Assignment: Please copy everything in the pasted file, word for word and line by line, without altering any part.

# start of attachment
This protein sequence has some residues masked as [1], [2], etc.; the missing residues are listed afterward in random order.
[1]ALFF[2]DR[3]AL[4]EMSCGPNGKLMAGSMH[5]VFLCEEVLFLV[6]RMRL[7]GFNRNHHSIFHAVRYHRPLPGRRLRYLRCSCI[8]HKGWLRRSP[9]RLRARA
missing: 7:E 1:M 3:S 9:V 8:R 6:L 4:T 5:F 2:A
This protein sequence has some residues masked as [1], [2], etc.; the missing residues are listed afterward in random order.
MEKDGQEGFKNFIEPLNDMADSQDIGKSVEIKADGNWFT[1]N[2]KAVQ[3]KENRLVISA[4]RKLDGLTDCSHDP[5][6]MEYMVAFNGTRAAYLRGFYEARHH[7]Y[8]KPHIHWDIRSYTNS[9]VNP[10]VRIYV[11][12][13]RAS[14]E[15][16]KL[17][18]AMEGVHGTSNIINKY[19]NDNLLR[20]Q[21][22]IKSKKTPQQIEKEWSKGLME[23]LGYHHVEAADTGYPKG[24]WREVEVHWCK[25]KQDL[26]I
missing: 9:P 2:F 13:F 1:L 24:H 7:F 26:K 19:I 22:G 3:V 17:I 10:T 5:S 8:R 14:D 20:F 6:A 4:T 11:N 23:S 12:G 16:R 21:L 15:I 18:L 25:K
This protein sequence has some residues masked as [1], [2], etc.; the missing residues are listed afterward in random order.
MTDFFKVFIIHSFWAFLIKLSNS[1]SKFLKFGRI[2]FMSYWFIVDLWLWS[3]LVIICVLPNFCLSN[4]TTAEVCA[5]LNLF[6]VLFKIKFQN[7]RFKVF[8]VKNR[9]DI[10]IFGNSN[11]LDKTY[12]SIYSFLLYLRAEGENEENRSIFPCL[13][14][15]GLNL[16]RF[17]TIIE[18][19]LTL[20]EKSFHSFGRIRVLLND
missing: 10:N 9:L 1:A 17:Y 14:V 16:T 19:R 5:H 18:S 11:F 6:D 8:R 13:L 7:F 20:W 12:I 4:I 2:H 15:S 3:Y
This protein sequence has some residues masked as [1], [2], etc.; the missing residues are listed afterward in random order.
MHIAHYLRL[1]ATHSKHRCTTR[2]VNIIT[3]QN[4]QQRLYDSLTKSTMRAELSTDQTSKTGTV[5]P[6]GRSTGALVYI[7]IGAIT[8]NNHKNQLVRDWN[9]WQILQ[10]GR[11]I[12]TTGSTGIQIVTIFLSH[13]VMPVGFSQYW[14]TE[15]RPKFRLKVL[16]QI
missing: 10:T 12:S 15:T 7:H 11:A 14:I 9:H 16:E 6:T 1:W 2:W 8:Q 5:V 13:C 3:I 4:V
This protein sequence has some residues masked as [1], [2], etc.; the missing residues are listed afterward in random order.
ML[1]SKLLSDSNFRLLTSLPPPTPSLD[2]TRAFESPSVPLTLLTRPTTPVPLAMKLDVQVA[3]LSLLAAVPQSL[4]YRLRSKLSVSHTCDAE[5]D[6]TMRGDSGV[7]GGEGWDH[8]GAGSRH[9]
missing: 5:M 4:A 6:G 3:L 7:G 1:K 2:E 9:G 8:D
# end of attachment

This protein sequence has some residues masked as [1], [2], etc.; the missing residues are listed afterward in random order.
[1]ALFF[2]DR[3]AL[4]EMSCGPNGKLMAGSMH[5]VFLCEEVLFLV[6]RMRL[7]GFNRNHHSIFHAVRYHRPLPGRRLRYLRCSCI[8]HKGWLRRSP[9]RLRARA
missing: 7:E 1:M 3:S 9:V 8:R 6:L 4:T 5:F 2:A
This protein sequence has some residues masked as [1], [2], etc.; the missing residues are listed afterward in random order.
MEKDGQEGFKNFIEPLNDMADSQDIGKSVEIKADGNWFT[1]N[2]KAVQ[3]KENRLVISA[4]RKLDGLTDCSHDP[5][6]MEYMVAFNGTRAAYLRGFYEARHH[7]Y[8]KPHIHWDIRSYTNS[9]VNP[10]VRIYV[11][12][13]RAS[14]E[15][16]KL[17][18]AMEGVHGTSNIINKY[19]NDNLLR[20]Q[21][22]IKSKKTPQQIEKEWSKGLME[23]LGYHHVEAADTGYPKG[24]WREVEVHWCK[25]KQDL[26]I
missing: 9:P 2:F 13:F 1:L 24:H 7:F 26:K 19:I 22:G 3:V 17:I 10:T 5:S 8:R 14:D 20:F 6:A 4:T 11:N 23:S 12:G 16:R 21:L 15:I 18:L 25:K
This protein sequence has some residues masked as [1], [2], etc.; the missing residues are listed afterward in random order.
MTDFFKVFIIHSFWAFLIKLSNS[1]SKFLKFGRI[2]FMSYWFIVDLWLWS[3]LVIICVLPNFCLSN[4]TTAEVCA[5]LNLF[6]VLFKIKFQN[7]RFKVF[8]VKNR[9]DI[10]IFGNSN[11]LDKTY[12]SIYSFLLYLRAEGENEENRSIFPCL[13][14][15]GLNL[16]RF[17]TIIE[18][19]LTL[20]EKSFHSFGRIRVLLND
missing: 10:N 9:L 1:A 17:Y 14:V 16:T 19:R 5:H 18:S 11:F 6:D 8:R 13:L 7:F 20:W 12:I 4:I 2:H 15:S 3:Y
This protein sequence has some residues masked as [1], [2], etc.; the missing residues are listed afterward in random order.
MHIAHYLRL[1]ATHSKHRCTTR[2]VNIIT[3]QN[4]QQRLYDSLTKSTMRAELSTDQTSKTGTV[5]P[6]GRSTGALVYI[7]IGAIT[8]NNHKNQLVRDWN[9]WQILQ[10]GR[11]I[12]TTGSTGIQIVTIFLSH[13]VMPVGFSQYW[14]TE[15]RPKFRLKVL[16]QI
missing: 10:T 12:S 15:T 7:H 11:A 14:I 9:H 16:E 6:T 1:W 2:W 8:Q 5:V 13:C 3:I 4:V
This protein sequence has some residues masked as [1], [2], etc.; the missing residues are listed afterward in random order.
ML[1]SKLLSDSNFRLLTSLPPPTPSLD[2]TRAFESPSVPLTLLTRPTTPVPLAMKLDVQVA[3]LSLLAAVPQSL[4]YRLRSKLSVSHTCDAE[5]D[6]TMRGDSGV[7]GGEGWDH[8]GAGSRH[9]
missing: 5:M 4:A 6:G 3:L 7:G 1:K 2:E 9:G 8:D